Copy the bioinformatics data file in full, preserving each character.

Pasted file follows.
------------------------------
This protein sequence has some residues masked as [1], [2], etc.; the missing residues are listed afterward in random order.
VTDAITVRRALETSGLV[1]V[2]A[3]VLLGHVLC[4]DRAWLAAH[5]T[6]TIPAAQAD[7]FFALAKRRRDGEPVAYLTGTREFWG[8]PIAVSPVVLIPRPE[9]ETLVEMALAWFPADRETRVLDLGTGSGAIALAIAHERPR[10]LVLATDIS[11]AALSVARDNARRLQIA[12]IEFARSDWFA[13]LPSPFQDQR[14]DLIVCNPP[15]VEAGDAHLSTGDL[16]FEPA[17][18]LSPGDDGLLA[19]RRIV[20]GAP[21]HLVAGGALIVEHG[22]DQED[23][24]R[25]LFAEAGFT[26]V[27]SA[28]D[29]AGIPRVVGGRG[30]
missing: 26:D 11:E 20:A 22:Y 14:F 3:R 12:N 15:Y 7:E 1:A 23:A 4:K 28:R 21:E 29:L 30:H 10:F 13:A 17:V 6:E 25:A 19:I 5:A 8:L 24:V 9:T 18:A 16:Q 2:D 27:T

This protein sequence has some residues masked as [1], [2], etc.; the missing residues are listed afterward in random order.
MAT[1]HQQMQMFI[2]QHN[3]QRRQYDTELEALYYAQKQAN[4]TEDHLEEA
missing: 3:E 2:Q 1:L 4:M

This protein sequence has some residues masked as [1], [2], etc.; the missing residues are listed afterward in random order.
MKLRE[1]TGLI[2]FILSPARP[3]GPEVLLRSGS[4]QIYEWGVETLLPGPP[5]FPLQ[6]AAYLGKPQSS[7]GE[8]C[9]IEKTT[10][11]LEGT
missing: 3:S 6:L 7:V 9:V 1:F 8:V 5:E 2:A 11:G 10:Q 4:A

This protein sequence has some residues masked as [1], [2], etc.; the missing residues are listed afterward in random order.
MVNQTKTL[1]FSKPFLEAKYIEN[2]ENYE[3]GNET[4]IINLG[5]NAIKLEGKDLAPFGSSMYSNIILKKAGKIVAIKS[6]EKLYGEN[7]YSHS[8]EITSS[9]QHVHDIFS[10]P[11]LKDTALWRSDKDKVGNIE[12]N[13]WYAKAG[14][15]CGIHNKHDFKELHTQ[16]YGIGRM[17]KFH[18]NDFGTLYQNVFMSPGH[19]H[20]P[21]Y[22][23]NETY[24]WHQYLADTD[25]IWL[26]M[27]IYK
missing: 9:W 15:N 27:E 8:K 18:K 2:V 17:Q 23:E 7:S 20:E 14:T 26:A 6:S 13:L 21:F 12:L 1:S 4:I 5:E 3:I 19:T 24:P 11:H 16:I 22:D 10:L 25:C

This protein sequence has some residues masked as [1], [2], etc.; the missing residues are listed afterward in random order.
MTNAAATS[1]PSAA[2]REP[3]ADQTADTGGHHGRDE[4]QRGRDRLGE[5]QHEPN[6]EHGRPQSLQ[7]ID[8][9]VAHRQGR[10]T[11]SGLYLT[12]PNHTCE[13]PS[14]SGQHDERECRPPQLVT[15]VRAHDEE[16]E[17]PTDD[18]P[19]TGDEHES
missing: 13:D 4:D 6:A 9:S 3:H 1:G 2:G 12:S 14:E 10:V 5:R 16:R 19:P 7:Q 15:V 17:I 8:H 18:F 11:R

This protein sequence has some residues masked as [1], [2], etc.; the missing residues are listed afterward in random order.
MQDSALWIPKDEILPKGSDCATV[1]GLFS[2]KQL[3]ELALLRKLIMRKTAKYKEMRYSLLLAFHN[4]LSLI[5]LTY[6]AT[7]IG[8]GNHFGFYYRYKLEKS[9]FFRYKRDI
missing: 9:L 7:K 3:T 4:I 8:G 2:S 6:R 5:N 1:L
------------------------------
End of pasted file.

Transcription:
This protein sequence has some residues masked as [1], [2], etc.; the missing residues are listed afterward in random order.
VTDAITVRRALETSGLV[1]V[2]A[3]VLLGHVLC[4]DRAWLAAH[5]T[6]TIPAAQAD[7]FFALAKRRRDGEPVAYLTGTREFWG[8]PIAVSPVVLIPRPE[9]ETLVEMALAWFPADRETRVLDLGTGSGAIALAIAHERPR[10]LVLATDIS[11]AALSVARDNARRLQIA[12]IEFARSDWFA[13]LPSPFQDQR[14]DLIVCNPP[15]VEAGDAHLSTGDL[16]FEPA[17][18]LSPGDDGLLA[19]RRIV[20]GAP[21]HLVAGGALIVEHG[22]DQED[23][24]R[25]LFAEAGFT[26]V[27]SA[28]D[29]AGIPRVVGGRG[30]
missing: 26:D 11:E 20:A 22:Y 14:F 3:R 12:N 15:Y 7:E 1:A 23:A 4:K 28:R 21:E 29:L 30:H 10:F 13:A 17:V 6:E 25:A 19:I 5:A 8:L 24:V 9:T 18:A 16:Q 2:D 27:T

This protein sequence has some residues masked as [1], [2], etc.; the missing residues are listed afterward in random order.
MAT[1]HQQMQMFI[2]QHN[3]QRRQYDTELEALYYAQKQAN[4]TEDHLEEA
missing: 3:E 2:Q 1:L 4:M

This protein sequence has some residues masked as [1], [2], etc.; the missing residues are listed afterward in random order.
MKLRE[1]TGLI[2]FILSPARP[3]GPEVLLRSGS[4]QIYEWGVETLLPGPP[5]FPLQ[6]AAYLGKPQSS[7]GE[8]C[9]IEKTT[10][11]LEGT
missing: 3:S 6:L 7:V 9:V 1:F 8:V 5:E 2:A 11:G 10:Q 4:A

This protein sequence has some residues masked as [1], [2], etc.; the missing residues are listed afterward in random order.
MVNQTKTL[1]FSKPFLEAKYIEN[2]ENYE[3]GNET[4]IINLG[5]NAIKLEGKDLAPFGSSMYSNIILKKAGKIVAIKS[6]EKLYGEN[7]YSHS[8]EITSS[9]QHVHDIFS[10]P[11]LKDTALWRSDKDKVGNIE[12]N[13]WYAKAG[14][15]CGIHNKHDFKELHTQ[16]YGIGRM[17]KFH[18]NDFGTLYQNVFMSPGH[19]H[20]P[21]Y[22][23]NETY[24]WHQYLADTD[25]IWL[26]M[27]IYK
missing: 9:W 15:N 27:E 8:K 18:K 2:V 17:Q 23:E 7:S 20:E 14:T 26:A 6:S 13:L 21:F 12:L 1:S 4:I 5:E 3:I 19:T 24:P 11:H 16:I 22:D 10:L 25:C

This protein sequence has some residues masked as [1], [2], etc.; the missing residues are listed afterward in random order.
MTNAAATS[1]PSAA[2]REP[3]ADQTADTGGHHGRDE[4]QRGRDRLGE[5]QHEPN[6]EHGRPQSLQ[7]ID[8][9]VAHRQGR[10]T[11]SGLYLT[12]PNHTCE[13]PS[14]SGQHDERECRPPQLVT[15]VRAHDEE[16]E[17]PTDD[18]P[19]TGDEHES
missing: 13:D 4:D 6:A 9:S 3:H 1:G 2:G 12:S 14:E 10:V 5:R 16:R 19:P 7:Q 15:V 17:I 8:H 18:F 11:R

This protein sequence has some residues masked as [1], [2], etc.; the missing residues are listed afterward in random order.
MQDSALWIPKDEILPKGSDCATV[1]GLFS[2]KQL[3]ELALLRKLIMRKTAKYKEMRYSLLLAFHN[4]LSLI[5]LTY[6]AT[7]IG[8]GNHFGFYYRYKLEKS[9]FFRYKRDI
missing: 9:L 7:K 3:T 4:I 8:G 2:S 6:R 5:N 1:L